Disodium phosphate

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Disodium phosphate
Disodium hydrogen phosphate.png
Identifiers
CAS number 7558-79-4 YesY
10028-24-7 (dihydrate)
7782-85-6 (heptahydrate)
10039-32-4 (dodecahydrate)
PubChem 24203
ChemSpider 22625 YesY
UNII 22ADO53M6F YesY
EC number 231-448-7
ChEBI CHEBI:34683 YesY
ChEMBL CHEMBL1060 YesY
RTECS number WC4500000
Jmol-3D images Image 1
Properties
Molecular formula Na2HPO4
Molar mass 141.96 g/mol (anhydrous)
268.07 g/mol (heptahydrate)
Appearance White crystalline solid
Odor odorless
Density 1.7 g/cm3
Melting point 250 °C (482 °F; 523 K) decomposes
Solubility in water 7.7 g/100 ml (20 °C)
11.8 g/100 mL (25 °C, heptahydrate)
Acidity (pKa) 12.35
Hazards
MSDS ICSC 1129
EU Index Not listed
Main hazards Irritant
NFPA 704
Flammability code 0: Will not burn. E.g., water Health code 1: Exposure would cause irritation but only minor residual injury. E.g., turpentine Reactivity code 0: Normally stable, even under fire exposure conditions, and is not reactive with water. E.g., liquid nitrogen Special hazards (white): no codeNFPA 704 four-colored diamond
Flash point Non-flammable
Related compounds
Other anions sodium phosphite
Other cations Dipotassium phosphate
Diammonium phosphate
Related compounds Monosodium phosphate
Trisodium phosphate
Except where noted otherwise, data are given for materials in their standard state (at 25 °C (77 °F), 100 kPa)
 N (verify) (what is: YesY/N?)
Infobox references

Disodium hydrogen phosphate is the inorganic compound with the formula Na2HPO4. It is one of several sodium phosphates. The salt is known in anhydrous form as well as forms with 2, 7, 8, and 12 hydrates. All are water-soluble white powders; the anhydrous salt being hygroscopic.[1]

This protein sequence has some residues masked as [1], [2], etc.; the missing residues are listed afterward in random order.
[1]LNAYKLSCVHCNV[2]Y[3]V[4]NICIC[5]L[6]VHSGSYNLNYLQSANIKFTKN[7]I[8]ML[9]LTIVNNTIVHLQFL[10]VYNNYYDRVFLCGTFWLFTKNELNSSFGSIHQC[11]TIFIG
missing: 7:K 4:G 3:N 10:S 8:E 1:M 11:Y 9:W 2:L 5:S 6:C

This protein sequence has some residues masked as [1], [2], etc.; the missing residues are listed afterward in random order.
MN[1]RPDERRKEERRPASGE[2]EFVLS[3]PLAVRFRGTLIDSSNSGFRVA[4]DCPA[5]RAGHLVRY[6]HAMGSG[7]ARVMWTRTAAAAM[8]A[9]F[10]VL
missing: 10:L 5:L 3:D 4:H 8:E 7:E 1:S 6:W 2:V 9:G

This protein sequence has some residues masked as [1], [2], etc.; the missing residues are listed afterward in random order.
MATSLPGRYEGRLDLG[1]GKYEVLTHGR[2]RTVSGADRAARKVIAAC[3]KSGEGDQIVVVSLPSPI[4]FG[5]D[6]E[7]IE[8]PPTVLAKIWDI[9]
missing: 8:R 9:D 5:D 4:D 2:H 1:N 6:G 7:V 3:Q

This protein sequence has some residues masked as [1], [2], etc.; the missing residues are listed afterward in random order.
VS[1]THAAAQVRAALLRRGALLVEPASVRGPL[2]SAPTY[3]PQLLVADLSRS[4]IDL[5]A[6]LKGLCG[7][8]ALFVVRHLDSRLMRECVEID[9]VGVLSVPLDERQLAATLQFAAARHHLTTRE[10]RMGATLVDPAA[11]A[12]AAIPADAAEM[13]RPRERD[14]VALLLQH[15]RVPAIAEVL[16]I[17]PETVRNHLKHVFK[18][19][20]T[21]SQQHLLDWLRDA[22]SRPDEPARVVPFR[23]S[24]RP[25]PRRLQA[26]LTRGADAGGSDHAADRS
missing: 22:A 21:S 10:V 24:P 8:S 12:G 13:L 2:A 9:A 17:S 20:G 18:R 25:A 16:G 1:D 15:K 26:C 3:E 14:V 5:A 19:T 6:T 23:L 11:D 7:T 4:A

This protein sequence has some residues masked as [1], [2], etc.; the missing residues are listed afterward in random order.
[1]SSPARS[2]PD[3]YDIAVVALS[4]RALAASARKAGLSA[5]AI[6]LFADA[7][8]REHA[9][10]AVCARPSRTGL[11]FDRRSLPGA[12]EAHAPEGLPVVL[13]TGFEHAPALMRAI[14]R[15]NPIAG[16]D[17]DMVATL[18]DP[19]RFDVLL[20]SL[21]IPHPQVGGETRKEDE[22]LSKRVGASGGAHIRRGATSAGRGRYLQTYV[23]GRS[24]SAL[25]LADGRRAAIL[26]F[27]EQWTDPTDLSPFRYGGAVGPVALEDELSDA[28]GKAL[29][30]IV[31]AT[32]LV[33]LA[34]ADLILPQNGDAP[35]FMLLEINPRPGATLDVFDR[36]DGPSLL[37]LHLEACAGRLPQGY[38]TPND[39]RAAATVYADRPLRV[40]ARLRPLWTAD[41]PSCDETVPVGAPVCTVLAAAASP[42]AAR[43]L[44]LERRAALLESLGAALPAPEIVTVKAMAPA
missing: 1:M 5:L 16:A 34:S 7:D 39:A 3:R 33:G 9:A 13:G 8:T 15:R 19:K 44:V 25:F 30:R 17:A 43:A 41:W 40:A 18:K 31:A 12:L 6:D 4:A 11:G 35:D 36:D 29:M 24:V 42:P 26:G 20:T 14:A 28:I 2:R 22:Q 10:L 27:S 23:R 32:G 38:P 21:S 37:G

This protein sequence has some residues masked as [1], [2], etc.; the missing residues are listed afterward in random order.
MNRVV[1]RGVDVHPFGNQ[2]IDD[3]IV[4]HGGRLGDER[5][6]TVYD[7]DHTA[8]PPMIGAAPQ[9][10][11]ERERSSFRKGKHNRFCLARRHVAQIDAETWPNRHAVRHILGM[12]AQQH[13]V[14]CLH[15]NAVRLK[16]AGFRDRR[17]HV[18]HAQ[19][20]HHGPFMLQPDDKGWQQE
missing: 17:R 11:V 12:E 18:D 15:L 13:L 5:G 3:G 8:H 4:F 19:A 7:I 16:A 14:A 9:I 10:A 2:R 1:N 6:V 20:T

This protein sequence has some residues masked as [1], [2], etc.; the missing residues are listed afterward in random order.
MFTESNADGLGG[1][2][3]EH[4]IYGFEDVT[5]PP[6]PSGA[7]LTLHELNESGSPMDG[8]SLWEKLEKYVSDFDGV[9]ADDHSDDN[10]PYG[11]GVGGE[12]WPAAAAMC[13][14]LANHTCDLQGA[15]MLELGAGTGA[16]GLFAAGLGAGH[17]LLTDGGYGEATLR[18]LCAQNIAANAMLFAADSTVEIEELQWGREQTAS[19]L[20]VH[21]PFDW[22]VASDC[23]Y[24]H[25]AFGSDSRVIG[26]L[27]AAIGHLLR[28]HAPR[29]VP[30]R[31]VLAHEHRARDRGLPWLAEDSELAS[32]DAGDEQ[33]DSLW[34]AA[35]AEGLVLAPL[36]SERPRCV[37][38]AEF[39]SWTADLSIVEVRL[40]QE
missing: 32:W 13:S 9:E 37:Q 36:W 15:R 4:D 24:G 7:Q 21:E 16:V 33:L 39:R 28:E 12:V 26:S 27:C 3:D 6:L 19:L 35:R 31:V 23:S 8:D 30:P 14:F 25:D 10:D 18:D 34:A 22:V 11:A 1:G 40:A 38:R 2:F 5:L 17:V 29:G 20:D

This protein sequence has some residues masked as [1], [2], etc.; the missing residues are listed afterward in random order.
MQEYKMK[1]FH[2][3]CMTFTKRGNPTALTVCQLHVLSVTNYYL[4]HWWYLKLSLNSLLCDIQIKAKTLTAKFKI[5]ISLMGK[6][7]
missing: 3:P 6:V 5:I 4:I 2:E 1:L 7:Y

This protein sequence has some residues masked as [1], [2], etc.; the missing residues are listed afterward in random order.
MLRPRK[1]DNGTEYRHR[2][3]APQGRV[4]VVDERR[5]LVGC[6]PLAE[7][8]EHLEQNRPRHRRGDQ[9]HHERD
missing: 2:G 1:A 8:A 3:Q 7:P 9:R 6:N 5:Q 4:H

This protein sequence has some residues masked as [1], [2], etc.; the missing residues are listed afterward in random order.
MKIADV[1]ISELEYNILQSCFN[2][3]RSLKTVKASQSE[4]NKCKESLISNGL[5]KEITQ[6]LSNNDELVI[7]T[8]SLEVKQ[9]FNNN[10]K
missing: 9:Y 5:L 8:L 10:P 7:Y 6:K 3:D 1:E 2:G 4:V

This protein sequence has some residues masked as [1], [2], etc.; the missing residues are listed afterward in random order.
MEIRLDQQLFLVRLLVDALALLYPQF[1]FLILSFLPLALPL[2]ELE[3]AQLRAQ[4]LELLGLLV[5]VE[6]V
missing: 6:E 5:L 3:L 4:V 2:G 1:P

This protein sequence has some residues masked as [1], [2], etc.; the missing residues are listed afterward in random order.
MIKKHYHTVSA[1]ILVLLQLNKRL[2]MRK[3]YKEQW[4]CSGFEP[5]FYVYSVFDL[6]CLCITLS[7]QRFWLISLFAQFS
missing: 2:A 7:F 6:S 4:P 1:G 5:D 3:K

Acid-base properties[edit]

The pH of disodium hydrogen phosphate water solution is between 8.0 and 11.0, meaning it is moderately basic:

HPO42- + H2O \overrightarrow{\leftarrow} H2PO4- + OH-

Production and reactions[edit]

It can be generated by neutralization of phosphoric acid with sodium hydroxide:

H3PO4 + 2 NaOH → HNa2PO4 + 2 H2O

Industrially It is prepared in a two-step process by treating dicalcium phosphate with sodium bisulfate, which precipitates calcium sulfate:[2]

CaHPO4 + NaHSO4 → NaH2PO4 + CaSO4

In the second step, the resulting solution of monosodium phosphate is partially neutralized:

NaH2PO4 + NaOH → HNa2PO4 + H2O

Uses[edit]

It is used as an in conjunction with trisodium phosphate in foods and water treatment. In foods, it is used to adjust pH. Its presence prevents coagulation in the preparation of condensed milk. Similarly, it is used as an anti-caking additive in powdered products.[3] It is used in desserts and puddings, e.g. Cream of Wheat to quicken cook time, and Jell-O Instant Pudding for thickening. In water treatment, It retards calcium scale formation. It is also found in some detergents and cleaning agents.[2]

Heating solid disodium phosphate gives the useful compound tetrasodium pyrophosphate:

2 HNa2PO4 → Na4P2O7 + H2O

Monobasic and dibasic sodium phosphate are used as a saline laxative to treat constipation or to clean the bowel before a colonoscopy.[4]

References[edit]

  1. ^ Physical data (pdf)
  2. ^ a b Klaus Schrödter, Gerhard Bettermann, Thomas Staffel, Friedrich Wahl, Thomas Klein, Thomas Hofmann "Phosphoric Acid and Phosphates" in Ullmann’s Encyclopedia of Industrial Chemistry 2008, Wiley-VCH, Weinheim. doi:10.1002/14356007.a19_465.pub3
  3. ^ MSDS
  4. ^ [1]